Seeking the approaches that enable faster change in the complex world of health and social care
Working with organisations that want to make change in partnership is really, really, really hard. It’s complex, ambiguous and very frustrating, but when it comes together, it is something to behold.
In health and social care, in England, partnership working is increasingly crucial for success. It is a key part of the Five Year Forward View and is at the centre of integrated care. Increasingly, health and social care organisations need to be comfortable working in partnership with each other, despite the many drivers that make this difficult;
Health and social care organisations operating in the same geographic area have a symbiotic relationship, their success being dependent upon each other. There are a number of examples of what can be achieved if the inter-dependencies of the symbiotic relationship are able to triumph over the differences. The most notable examples are Torbay and Canterbury, New Zealand. Both of these examples of successful partnership working highlight the importance of the relationships and trust between organisations and support the notion that the effectiveness of partnership working has a role in accelerating change.
In partnership change, are these relationships and the trust between organisations something that these initiatives focus on? My experience is that much more time is spent understanding the orgnisation position or needs, than on the collective activities that support the development of partnership trust and relationships. I often come across behaviours and activities that work against the development of good relationships and trust, for example:
These all highlight the difficulty of partnership working and that it’s easier to give the impression of this type of working, rather than actually focus on the relationships and trust that underpin it and create acceleration. These aren’t just about the top layer of management, rather these are features that can be seen through all layers. Joint away days, partnership managed teams, delegated authority to joint governance and challenging meeting behaviours will aid the development of relationships, however I’ve discovered a coordination role that really helps acceleration and the development of relationships and trust.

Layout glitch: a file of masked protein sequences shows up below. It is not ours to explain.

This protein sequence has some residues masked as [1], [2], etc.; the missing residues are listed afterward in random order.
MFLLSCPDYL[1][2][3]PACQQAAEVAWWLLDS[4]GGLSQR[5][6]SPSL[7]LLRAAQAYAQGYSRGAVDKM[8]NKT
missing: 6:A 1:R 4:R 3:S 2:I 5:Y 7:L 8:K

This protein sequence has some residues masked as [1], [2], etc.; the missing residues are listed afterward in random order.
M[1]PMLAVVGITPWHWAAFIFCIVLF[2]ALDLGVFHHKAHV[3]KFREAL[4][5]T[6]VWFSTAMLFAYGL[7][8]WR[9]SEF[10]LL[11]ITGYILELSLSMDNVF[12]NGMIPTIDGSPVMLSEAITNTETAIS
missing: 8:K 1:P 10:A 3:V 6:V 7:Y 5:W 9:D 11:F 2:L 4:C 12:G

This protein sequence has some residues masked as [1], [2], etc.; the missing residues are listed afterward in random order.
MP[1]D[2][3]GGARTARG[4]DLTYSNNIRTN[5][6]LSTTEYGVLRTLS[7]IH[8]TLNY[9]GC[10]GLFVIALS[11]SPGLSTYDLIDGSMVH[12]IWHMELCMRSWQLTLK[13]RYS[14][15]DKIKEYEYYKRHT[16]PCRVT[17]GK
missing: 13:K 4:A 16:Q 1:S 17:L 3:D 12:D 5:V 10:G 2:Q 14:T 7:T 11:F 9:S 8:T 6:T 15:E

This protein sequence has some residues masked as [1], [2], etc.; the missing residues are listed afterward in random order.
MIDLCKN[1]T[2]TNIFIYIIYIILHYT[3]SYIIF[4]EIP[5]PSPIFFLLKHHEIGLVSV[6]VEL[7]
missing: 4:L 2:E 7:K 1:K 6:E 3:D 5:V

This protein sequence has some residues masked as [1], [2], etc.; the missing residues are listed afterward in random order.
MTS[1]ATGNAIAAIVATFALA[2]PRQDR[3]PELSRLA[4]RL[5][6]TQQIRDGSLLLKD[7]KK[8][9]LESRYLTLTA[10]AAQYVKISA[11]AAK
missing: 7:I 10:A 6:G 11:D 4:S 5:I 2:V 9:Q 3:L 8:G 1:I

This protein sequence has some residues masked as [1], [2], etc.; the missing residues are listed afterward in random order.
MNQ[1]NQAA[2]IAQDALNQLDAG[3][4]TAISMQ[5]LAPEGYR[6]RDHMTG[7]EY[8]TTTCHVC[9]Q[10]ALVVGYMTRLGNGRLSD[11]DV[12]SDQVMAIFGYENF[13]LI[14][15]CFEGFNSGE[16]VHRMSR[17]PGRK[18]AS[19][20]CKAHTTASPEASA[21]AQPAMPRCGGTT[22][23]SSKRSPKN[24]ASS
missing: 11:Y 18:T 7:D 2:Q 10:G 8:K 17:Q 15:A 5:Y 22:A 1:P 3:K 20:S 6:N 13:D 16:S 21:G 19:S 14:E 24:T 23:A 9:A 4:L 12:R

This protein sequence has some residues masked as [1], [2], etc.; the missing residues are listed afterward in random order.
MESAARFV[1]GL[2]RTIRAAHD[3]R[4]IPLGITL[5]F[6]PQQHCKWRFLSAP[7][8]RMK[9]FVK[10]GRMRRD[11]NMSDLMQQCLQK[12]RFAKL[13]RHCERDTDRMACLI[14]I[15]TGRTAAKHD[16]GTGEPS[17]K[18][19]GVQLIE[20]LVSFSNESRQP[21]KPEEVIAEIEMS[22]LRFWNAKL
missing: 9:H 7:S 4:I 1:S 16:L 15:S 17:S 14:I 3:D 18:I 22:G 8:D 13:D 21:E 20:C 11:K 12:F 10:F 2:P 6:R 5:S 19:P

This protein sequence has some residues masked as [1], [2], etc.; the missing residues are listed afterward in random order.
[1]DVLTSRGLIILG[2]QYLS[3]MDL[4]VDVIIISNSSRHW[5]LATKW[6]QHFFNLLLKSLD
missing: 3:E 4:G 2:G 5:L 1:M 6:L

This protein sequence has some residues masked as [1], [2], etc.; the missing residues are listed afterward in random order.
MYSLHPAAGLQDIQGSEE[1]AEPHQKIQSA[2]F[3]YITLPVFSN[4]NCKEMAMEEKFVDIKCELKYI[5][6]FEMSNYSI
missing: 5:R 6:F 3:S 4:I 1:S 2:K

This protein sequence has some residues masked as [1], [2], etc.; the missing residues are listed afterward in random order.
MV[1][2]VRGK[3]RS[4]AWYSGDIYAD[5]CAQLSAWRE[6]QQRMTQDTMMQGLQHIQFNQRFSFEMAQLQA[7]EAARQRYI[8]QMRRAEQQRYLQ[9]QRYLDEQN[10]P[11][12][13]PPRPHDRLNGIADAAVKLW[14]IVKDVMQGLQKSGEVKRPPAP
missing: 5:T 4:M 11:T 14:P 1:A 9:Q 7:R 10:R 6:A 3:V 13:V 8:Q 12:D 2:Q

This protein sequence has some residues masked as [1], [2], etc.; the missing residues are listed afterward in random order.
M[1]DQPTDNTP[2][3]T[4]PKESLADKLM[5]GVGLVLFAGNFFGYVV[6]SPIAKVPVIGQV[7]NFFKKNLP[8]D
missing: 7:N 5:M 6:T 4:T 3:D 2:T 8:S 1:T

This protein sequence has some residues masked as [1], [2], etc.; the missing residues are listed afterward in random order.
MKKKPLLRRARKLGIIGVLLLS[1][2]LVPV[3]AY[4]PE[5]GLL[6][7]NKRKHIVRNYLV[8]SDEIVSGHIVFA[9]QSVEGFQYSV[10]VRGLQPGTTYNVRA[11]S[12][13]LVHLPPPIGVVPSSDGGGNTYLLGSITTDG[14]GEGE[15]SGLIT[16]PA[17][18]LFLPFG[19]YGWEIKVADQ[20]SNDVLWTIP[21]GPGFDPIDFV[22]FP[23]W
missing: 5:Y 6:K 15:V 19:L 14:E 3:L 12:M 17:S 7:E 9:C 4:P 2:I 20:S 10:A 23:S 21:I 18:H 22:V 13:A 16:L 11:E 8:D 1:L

This coordination role was always present when sustained acceleration was described in a piece of research I undertook. It may seem obvious, but this is someone, at any level, who is tirelessly focused on the partnership vision and outcomes rather than any organisation agenda. These coordinators spend a lot of time meeting people from the different organisations or professional groups and articulate the agreed vision and delivery of associated outcomes. I had thought that these roles needed to be independent, however it seems that these coordinators can be from organisations within the partnership, as long as they behave as if they aren’t. In undertaking this role, they improve relationships and engender trust, as they focus people away from the divisive organisation specific agendas.
Working in multi organisation change, is really difficult, however, if you can foster coordinator behaviours, relationships and trust will improve and change efforts will begin to accelerate.
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